Birds of America
By John James Audubon, F. R. SS. L. & E.
[Yellow-rumped Warbler (see also Yellow-Crowned Wood-Warbler).]
SYLVICOLA AUDUBONII, Townsend.
PLATE LXXVII.--MALE AND FEMALE.
This species, so very intimately allied to Sylvia coronata, that an
observer might readily mistake the one for the other, was discovered by Mr.
TOWNSEND, who has done me the honour of naming it after me. He states, that
"the Chinook Indians know it by the name of 'Fout-sah,' and that it is very
numerous about the Columbia river, arriving there in the middle of March, and
remaining to breed, but disappearing in the end of June. In the beginning of
October it is again seen, with its plumage renewed. Its voice so nearly
resembles that of the Chestnut-sided Warbler as to render it difficult to
distinguish them. It keeps in the most impervious thickets, and is always
silent when engaged in seeking its food." Mr. NUTTALL has favoured me with the
following animated account of it.
"This elegant species, one of the beautiful and ever-welcome harbingers of
approaching summer, we found about the middle of April, accompanying its kindred
troop of Warblers, enlivening the dark and dreary wilds of the Oregon. The
leaves of the few deciduous trees were now opening rapidly to the balmy
influence of the advancing spring, and flowers but rarely seen even by the
botanist, sent forth their delicious fragrance, and robed in beauty the shady
forests and grassy savannahs. But nothing contributes so much life to the scene
as the arrival of those seraphic birds, the Thrushes and Warblers, which,
uniting in one wild and ecstatic chorus of delight, seemed to portray, however
transiently, the real rather than the imaginary pleasures of paradise. Nor in
those sad and distant wilds were the notes of the gilded messenger of summer
(Sylvia aestiva) the less agreeable that I had heard them a thousand times
before. The harmonies of Nature are not made to tire, but to refresh the best
feelings of the mind, to recall the past, and make us dwell with delight upon
that which best deserves our recollection. But what was my surprise to hear the
accustomed note of the Summer Yellowbird delivered in an improved state by this
new Warbler, clad in a robe so different but yet so beautiful. Like that
species, also he was destined to become our summer acquaintance, breeding and
rearing his offspring in the shady firs by the borders of the prairie openings,
where he could at all times easily obtain a supply of insects or their larvae.
On the 8th of June the young of this species, at that time so much like those of
the Yellow-Rump, were already out in small roving and busy flocks, solicitously
attended and occasionally fed by the still watchful parents. We may notice in
this species as a habit, that, unlike many other birds of its tribe, it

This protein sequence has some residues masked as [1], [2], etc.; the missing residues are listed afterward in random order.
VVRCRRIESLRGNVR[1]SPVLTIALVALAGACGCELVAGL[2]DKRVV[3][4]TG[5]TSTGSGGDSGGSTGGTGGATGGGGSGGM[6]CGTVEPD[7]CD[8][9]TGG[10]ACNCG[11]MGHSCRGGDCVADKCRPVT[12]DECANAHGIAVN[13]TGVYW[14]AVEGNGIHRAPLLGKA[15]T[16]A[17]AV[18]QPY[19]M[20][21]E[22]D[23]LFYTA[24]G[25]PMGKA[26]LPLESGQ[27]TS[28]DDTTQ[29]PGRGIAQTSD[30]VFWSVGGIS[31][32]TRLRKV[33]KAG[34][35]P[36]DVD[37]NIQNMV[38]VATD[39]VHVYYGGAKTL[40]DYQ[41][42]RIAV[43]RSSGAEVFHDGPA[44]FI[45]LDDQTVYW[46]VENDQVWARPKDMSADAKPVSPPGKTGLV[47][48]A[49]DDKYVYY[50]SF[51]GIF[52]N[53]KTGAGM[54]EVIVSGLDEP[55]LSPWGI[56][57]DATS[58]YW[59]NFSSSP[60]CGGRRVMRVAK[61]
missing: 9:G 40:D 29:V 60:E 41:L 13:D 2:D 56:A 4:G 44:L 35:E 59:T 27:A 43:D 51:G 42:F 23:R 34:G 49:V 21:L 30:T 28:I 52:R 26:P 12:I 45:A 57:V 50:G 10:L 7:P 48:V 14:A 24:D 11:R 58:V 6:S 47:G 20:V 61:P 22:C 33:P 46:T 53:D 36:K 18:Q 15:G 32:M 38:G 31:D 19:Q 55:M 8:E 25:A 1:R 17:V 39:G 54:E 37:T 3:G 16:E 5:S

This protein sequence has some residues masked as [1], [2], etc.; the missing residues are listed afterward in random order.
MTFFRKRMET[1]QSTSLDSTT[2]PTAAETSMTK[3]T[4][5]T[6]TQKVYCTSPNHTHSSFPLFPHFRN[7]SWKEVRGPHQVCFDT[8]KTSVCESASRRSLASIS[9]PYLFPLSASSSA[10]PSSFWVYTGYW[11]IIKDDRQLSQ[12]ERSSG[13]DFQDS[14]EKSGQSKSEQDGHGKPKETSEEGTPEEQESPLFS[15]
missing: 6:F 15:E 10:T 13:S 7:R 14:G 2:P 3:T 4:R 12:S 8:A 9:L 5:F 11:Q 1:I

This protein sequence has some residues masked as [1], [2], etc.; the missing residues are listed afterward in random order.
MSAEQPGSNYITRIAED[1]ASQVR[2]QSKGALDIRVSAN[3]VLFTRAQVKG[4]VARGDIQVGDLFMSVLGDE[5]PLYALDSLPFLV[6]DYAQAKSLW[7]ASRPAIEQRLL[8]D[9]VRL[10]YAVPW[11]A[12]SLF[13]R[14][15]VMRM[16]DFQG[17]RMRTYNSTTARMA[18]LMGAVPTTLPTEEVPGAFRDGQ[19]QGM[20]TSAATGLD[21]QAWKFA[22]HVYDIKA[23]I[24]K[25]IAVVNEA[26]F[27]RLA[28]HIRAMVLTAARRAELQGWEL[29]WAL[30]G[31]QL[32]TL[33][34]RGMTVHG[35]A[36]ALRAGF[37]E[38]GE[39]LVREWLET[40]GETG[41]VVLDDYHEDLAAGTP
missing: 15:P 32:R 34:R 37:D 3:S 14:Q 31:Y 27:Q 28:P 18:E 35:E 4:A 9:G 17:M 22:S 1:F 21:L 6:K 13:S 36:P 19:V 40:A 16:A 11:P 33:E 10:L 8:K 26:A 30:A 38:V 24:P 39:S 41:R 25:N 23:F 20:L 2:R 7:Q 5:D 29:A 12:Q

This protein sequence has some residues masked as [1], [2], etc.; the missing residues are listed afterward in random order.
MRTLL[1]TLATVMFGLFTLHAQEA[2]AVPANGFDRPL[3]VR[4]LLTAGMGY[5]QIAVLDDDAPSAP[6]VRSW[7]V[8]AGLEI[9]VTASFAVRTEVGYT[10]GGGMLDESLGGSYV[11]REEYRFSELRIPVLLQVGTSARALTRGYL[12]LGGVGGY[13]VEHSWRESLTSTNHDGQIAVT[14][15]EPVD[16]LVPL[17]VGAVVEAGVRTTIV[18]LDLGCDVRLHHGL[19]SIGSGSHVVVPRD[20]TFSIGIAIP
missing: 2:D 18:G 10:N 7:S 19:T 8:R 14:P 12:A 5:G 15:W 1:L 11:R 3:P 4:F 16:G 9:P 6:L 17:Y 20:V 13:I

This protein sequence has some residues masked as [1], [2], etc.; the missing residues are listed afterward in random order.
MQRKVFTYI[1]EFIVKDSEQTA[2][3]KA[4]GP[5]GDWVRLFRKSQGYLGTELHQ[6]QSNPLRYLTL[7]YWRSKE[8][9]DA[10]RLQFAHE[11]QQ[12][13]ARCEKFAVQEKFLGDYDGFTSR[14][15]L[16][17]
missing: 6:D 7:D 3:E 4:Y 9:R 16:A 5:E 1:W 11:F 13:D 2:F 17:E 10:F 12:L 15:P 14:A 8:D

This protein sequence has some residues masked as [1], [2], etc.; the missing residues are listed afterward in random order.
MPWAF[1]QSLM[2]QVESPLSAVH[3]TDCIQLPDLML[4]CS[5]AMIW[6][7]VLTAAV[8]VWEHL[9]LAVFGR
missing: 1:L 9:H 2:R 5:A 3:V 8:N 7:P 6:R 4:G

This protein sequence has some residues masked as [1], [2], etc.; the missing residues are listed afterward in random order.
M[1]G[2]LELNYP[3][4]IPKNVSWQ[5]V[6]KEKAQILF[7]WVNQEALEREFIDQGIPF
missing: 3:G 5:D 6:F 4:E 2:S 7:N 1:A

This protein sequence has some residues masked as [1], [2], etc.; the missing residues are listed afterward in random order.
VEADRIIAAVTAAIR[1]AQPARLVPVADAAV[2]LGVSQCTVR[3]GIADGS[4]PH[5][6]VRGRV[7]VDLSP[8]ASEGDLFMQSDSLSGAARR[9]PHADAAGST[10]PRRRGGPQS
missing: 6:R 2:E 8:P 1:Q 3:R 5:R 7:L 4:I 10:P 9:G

occasionally frequents trees, particularly the water-oaks and the lower branches
of those gigantic firs, which attain not uncommonly a height of 240 feet. In
the branches of the latter, near a cliff, opening on a prairie by the banks of
the river Columbia, I have reason to believe that a pair of this fine species
had a nest, as great solicitude was expressed when I several times accidentally
approached the place."
I have given figures of the male and female, taken from specimens obtained
by Mr. TOWNSEND on the Columbia.
SYLVIA AUDUBONII, AUDUBON'S WARBLER, Townsend, Journ. Acad. Nat. Sc.
Philadelphia, vol. vii. p. 190.
AUDUBON'S WARBLER, Sylvia Audubonii, Aud. Orn. Biog., vol. v. p. 52.
Outer four quills nearly equal, second longest; tail slightly emarginate.
Male with the upper parts bluish ash-grey, streaked with black; crown, rump,
upper part of throat, and a patch on the sides of the body, rich yellow; first
row of small coverts largely tipped, and secondary coverts broadly margined and
tipped with white, which thus forms a conspicuous patch on the wing; quills and
tail brownish-black, narrowly margined with greyish-white; a patch of white on
the inner webs of all the tail-feathers, but on the central reduced to a mere
edging; a small white spot on each of the eyelids; loral space and cheek black;
lower part of neck anteriorly, fore part of breast, and sides, variegated with
black and white or ash-grey, the latter colours margining the feathers; the rest
of the lower parts white. Female without the yellow spot on the crown, although
the feathers there are tinged with that colour at the base; upper parts light
brownish-grey, streaked with dusky; lower parts whitish, tinged with brown, and
streaked with dusky; throat and rump yellow, but of a lighter tint than in the
male, and but slight indications of the yellow patch on the sides; there is much
less white on the wings, and the white patches on the tail-feathers are of less
In size, form, and proportion, this species and Sylvicola coronata are
almost precisely similar; and their colours are almost exactly alike, the only
remarkable difference in this respect being, that the throat of the present
species is yellow, while that of the former is white.
Male, 5 3/4, wing, 3 1/12.
Columbia river, northward. Common. Migratory.
THE STRAWBERRY TREE.
EUONYMUS AMERICANUS, Willd., Sp. Pl., vol. i. p. 1132.
Pursch, Fl. Amer., vol. i. p. 168.
This beautiful shrub, which attains a height of five or six feet, is common
in most parts of the United States, growing in low or swampy ground, and in
shady places, is characterized by having the branches quadrangular, the leaves
subsessile, elliptico-lanceolate, acute, and serrate. The fruit is large,
round, tuberculate, of a scarlet colour, and very ornamental.